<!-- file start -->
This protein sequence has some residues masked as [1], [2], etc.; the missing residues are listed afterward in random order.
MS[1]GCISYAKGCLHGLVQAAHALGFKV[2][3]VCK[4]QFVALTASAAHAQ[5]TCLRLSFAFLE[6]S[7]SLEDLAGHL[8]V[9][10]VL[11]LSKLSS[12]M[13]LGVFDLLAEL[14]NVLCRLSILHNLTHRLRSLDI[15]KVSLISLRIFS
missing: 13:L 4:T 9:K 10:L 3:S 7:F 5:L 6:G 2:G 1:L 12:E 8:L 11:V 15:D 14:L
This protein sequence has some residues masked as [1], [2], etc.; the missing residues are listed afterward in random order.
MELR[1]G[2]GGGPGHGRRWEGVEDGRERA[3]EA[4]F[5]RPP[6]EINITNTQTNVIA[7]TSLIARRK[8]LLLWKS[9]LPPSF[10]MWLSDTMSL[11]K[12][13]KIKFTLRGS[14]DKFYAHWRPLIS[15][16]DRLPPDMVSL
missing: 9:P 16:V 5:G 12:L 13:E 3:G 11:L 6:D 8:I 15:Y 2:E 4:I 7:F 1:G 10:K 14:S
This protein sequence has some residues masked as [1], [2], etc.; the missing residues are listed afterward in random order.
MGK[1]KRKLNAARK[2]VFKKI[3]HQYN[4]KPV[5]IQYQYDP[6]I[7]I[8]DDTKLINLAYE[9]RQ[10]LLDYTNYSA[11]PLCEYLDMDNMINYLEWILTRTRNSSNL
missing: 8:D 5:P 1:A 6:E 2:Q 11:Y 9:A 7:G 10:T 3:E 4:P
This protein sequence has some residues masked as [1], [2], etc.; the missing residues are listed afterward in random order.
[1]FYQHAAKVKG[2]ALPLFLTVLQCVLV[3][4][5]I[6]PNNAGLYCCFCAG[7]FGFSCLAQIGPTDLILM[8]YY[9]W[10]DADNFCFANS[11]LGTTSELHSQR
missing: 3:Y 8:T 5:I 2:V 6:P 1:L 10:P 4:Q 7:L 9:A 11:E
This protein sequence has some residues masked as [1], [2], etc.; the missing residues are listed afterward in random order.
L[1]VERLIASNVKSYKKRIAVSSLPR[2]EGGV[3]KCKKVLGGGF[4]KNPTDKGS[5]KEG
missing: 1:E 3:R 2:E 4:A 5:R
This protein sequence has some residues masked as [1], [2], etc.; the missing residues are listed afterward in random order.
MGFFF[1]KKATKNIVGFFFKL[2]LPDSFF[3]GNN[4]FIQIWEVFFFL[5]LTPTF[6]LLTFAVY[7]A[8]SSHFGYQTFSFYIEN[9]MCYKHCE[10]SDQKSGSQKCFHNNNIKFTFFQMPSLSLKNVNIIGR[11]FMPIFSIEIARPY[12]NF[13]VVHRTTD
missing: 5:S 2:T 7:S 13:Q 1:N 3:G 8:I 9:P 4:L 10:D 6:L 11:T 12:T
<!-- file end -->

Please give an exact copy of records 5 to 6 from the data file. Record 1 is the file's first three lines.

This protein sequence has some residues masked as [1], [2], etc.; the missing residues are listed afterward in random order.
L[1]VERLIASNVKSYKKRIAVSSLPR[2]EGGV[3]KCKKVLGGGF[4]KNPTDKGS[5]KEG
missing: 1:E 3:R 2:E 4:A 5:R
This protein sequence has some residues masked as [1], [2], etc.; the missing residues are listed afterward in random order.
MGFFF[1]KKATKNIVGFFFKL[2]LPDSFF[3]GNN[4]FIQIWEVFFFL[5]LTPTF[6]LLTFAVY[7]A[8]SSHFGYQTFSFYIEN[9]MCYKHCE[10]SDQKSGSQKCFHNNNIKFTFFQMPSLSLKNVNIIGR[11]FMPIFSIEIARPY[12]NF[13]VVHRTTD
missing: 5:S 2:T 7:S 13:Q 1:N 3:G 8:I 9:P 4:L 10:D 6:L 11:T 12:T